Money & Career
Empowering Women to Take the Financial Wheel
4/1/2019 1:00:00 PM

Empowering Women

Women control more than 51 percent, or $14 trillion, of American personal wealth. They earn more college degrees. In the past three decades, their average income has soared over 65%.

We’re talking about women and they are gaining career success and financial resources at an ever-increasing rate. 

"Clearly, women are more educated, accomplished and empowered than ever before,” says Denise Rau, Certified Financial Planner and President of Rau Financial Group.  "But when it comes to investing their money, they haven’t made as much progress.”

A new report from UBS (a Swiss multinational investment bank and financial services company) released last year found that 56% of married women leave investment and long-term financial planning decisions to their husbands, and 85% of women who defer to their husbands believe their spouses know more about financial matters. This wasn’t just found in older generations. Millennial women are more likely to leave investment decisions to their husbands than any other age group, based on the report, which included surveys with nearly 1,700 married couples.

Rau says this is very concerning when you look at two important factors relating to women. "Women are living longer than men. The average life expectancy for a woman is five years more than a man's, and the divorce rate among couples 50 and older has almost doubled in the past two decades. This means that eight out of 10 women will be solely responsible for their financial well-being at some point in their life but may not be prepared to handle the long term planning aspects.” 

What’s behind the disparity in these key financial areas? "It’s not as if women aren’t making financial decisions every day – for their household and on the job. But when it comes to planning for retirement or investments, study after study has found that most women are either uninterested or believe their husbands are more qualified,” says Rau. She says there are several reasons for this.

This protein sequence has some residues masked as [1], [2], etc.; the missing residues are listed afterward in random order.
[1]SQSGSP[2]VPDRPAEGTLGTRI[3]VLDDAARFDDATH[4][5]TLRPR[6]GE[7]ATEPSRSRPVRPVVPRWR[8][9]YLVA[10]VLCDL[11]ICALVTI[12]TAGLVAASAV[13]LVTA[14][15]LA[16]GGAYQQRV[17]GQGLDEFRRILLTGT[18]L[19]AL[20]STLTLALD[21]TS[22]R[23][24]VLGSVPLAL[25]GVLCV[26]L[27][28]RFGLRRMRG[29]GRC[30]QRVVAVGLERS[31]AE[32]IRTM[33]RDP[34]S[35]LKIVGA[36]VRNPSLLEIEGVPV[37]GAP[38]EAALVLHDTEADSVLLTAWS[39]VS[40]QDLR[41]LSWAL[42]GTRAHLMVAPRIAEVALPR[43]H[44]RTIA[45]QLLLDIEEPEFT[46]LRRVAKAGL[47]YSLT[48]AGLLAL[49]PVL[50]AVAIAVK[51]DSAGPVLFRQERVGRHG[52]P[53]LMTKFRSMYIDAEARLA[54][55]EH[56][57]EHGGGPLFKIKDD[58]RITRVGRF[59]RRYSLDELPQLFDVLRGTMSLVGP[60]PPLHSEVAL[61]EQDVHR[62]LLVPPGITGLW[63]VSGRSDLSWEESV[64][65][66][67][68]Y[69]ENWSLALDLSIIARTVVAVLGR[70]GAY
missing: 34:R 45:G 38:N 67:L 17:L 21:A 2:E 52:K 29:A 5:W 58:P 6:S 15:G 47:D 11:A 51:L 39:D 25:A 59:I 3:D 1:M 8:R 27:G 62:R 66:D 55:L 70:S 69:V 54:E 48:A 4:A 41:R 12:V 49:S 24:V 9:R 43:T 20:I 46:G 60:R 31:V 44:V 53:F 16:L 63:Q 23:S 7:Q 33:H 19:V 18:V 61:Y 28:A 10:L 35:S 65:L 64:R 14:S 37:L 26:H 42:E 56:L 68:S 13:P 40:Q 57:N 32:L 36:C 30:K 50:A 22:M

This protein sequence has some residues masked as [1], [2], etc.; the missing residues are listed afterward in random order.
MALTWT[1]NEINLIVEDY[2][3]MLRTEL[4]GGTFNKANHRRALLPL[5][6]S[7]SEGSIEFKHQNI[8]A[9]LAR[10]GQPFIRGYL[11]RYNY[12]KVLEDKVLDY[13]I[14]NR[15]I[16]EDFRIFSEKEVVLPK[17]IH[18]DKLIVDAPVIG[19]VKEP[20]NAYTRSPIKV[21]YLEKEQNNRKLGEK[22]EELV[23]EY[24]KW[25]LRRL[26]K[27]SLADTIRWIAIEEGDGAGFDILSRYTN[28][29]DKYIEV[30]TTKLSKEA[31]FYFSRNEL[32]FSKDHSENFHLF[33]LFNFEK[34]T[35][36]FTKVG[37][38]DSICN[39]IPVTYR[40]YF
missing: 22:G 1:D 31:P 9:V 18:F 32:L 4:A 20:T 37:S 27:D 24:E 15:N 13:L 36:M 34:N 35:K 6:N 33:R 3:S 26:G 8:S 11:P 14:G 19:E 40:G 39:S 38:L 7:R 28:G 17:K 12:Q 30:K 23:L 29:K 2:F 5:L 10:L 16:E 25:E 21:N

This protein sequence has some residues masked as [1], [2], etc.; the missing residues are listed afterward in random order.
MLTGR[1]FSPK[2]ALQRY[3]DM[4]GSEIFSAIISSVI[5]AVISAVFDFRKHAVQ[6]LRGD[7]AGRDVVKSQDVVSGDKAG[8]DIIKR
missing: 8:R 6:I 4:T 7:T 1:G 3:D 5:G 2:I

Gender roles are certainly hard to shake, with men traditionally handling the long-term financial planning decisions instead of their wives. Time is another consideration. Whether married or not, women have many demands on their time. They take on the majority of household duties, including childcare and chores, as well as paying bills and tracking spending. It’s not surprising then that most married women prefer their husbands to take care of it. 

Lack of confidence is also a big factor. Studies show both men and women are convinced that men are better equipped to invest, understand financial topics and make long-term financial decisions. "This belief is totally unsubstantiated," says Rau. "Women need to understand that you don't need to be an expert to handle retirement and investment decisions. You have to think of managing your money as just one part of managing your life; like getting dressed every day or taking the garbage out once a week. It simply has to be done.”

To begin meaningfully engaging in your long term financial security, regardless of gender, Rau says you just need to be able to answer straightforward questions about what your goals are for your life and who are the people that matter most to you. "All it takes is starting the conversation – with your spouse, friends and/or a trusted financial advisor – to begin to take a more active role in this area of your finances. You’ve worked hard for your success; you need to take active role to make sure you will be able to enjoy the rewards when you retire.”  

Here are more statistics that reinforce the financial strength of women as a demographic:  

Women earn nearly 60% of the bachelor and master degrees awarded in the U.S., and 52% of the doctoral degrees

Women fill 52% of management, professional and related positions

Women are the primary breadwinners in 40 percent of U.S. households

Women make over 80% of all household buying decisions

Investment advice offered through GWM Advisors, dba Rau Financial Group, a registered investment advisor. GWM Advisors and Rau Financial Group are separate entities from LPL Financial. To begin planning for your financial future, visit or call 337-480-3835.

Posted by: Kristy Armand | Submit comment | Tell a friend

Categories: Finances

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